On 1 December 2016, Essa Al Hamid’s sentence was increased on appeal to 11 years in prison, a fine of 100.000 Riyals and a travel ban of 11 years for his peaceful human rights activism within the Saudi Civil and political Rights Association (ACPRA). Alkarama, concerned about the pattern of criminalisation of human rights defenders in Saudi Arabia, thus solicited the urgent intervention of the UN Special Rapporteur on the Situation of Human Rights Defenders (SR HRD), Michel Forst. He and the other 10 ACPRA members have all been arrested and prosecuted for having peacefully called for reforms in Saudi Arabia, documented human rights violations and communicated them to the UN human rights mechanisms.
Essa Al Hamid, a 48 year-old human rights activist and former president of ACPRA, has been targeted by the Saudi authorities on numerous occasions, most notably in 2007 when he was arrested and held without charge for his participation in a protest against prolonged pre-trial detentions in the Kingdom. In November 2013, he was summoned for interrogation and then charged with, inter alia, “participating in an illegal organisation” and “communicating with international organisations in order to harm the image of the State.” The last charge directly refers to ACPRA’s activity of communicating cases of human rights violations to the UN.
In June 2014, his case was first brought before the Buraydah Criminal Court, only to be transferred on his second hearing to the Specialised Criminal Court in Riyadh, a court competent to try cases of state security and terrorism. This exceptional jurisdiction established in 2008 cannot be considered as independent as it is composed of a panel named by the Ministry of Interior. After 16 hearings, Al Hamid was sentenced in April 2016 to nine years in prison followed by a nine year travel ban. The activist appealed the SCC’s judgement but the court of appeal asked for an increase in his sentence. On 1 December 2016, his prison sentence as well as his travel ban were increased by two years.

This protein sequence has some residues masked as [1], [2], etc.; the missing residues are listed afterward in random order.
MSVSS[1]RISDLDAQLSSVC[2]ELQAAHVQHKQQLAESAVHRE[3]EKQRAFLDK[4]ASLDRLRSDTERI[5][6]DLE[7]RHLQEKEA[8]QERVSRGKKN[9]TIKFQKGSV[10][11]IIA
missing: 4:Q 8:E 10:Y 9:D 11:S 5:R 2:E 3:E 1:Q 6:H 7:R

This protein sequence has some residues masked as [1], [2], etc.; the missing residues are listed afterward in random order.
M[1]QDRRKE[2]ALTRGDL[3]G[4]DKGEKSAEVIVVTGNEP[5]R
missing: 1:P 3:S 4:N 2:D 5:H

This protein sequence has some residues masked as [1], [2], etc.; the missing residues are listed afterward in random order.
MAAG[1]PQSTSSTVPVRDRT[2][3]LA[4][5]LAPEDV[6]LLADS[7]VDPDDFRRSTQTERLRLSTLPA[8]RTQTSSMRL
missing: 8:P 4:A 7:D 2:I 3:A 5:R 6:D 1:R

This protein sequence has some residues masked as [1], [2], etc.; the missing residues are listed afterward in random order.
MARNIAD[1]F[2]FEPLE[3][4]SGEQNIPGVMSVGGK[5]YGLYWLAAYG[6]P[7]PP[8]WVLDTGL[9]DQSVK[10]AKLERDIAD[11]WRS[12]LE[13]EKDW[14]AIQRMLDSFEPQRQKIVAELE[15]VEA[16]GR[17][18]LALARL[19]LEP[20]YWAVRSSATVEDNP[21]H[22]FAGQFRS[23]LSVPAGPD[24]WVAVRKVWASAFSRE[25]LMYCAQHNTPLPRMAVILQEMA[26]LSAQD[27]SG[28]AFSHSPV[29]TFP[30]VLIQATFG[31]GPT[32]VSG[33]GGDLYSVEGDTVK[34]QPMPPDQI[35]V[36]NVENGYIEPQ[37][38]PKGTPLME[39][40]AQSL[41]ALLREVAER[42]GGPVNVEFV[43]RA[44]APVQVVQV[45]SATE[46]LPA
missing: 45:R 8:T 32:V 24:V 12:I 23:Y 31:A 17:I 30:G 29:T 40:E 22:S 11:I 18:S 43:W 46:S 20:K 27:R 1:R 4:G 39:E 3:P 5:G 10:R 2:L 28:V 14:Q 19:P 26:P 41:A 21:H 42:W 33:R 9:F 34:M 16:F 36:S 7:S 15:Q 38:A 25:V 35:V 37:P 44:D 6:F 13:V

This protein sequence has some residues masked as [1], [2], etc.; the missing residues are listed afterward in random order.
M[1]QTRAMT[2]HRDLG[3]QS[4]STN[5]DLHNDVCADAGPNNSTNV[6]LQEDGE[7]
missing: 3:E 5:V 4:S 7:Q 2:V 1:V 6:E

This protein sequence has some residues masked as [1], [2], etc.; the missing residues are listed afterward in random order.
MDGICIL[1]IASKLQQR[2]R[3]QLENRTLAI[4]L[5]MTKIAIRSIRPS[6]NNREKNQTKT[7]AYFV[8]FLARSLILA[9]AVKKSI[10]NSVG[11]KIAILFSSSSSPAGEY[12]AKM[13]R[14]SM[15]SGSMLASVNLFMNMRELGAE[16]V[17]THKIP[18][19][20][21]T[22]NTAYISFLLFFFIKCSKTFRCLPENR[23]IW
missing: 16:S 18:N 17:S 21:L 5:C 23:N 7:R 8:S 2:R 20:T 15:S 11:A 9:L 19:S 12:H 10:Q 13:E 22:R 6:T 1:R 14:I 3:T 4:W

“Tried as a terrorist for his human rights activism, Al Hamid is another victim of the Saudi systematic practice of arbitrary detention against any critic of the regime or any dissident voice,” says Julia Legner, Regional Legal Officer for the Gulf at Alkarama. “Although he is still free, Alkarama fears that he will soon be arrested and made to serve his sentence like most of the ACPRA members, who are currently imprisoned for the same motives.”
Alkarama has thus communicated his case to the SR HRD urging him to request the Saudi authorities to refrain from enforcing Al Hamid’s sentence and to refrain from prosecuting human rights defenders in reprisals for their human rights activism.
Finally Alkarama wishes to recall that Saudi Arabia is, for the third time, a member of the Human Rights Council, and as such cannot punish its citizen for utilizing the human rights mechanisms put in place by the very body it is a member of.
Read our full report on How Saudi Arabia shuts down its most vocal critics here.
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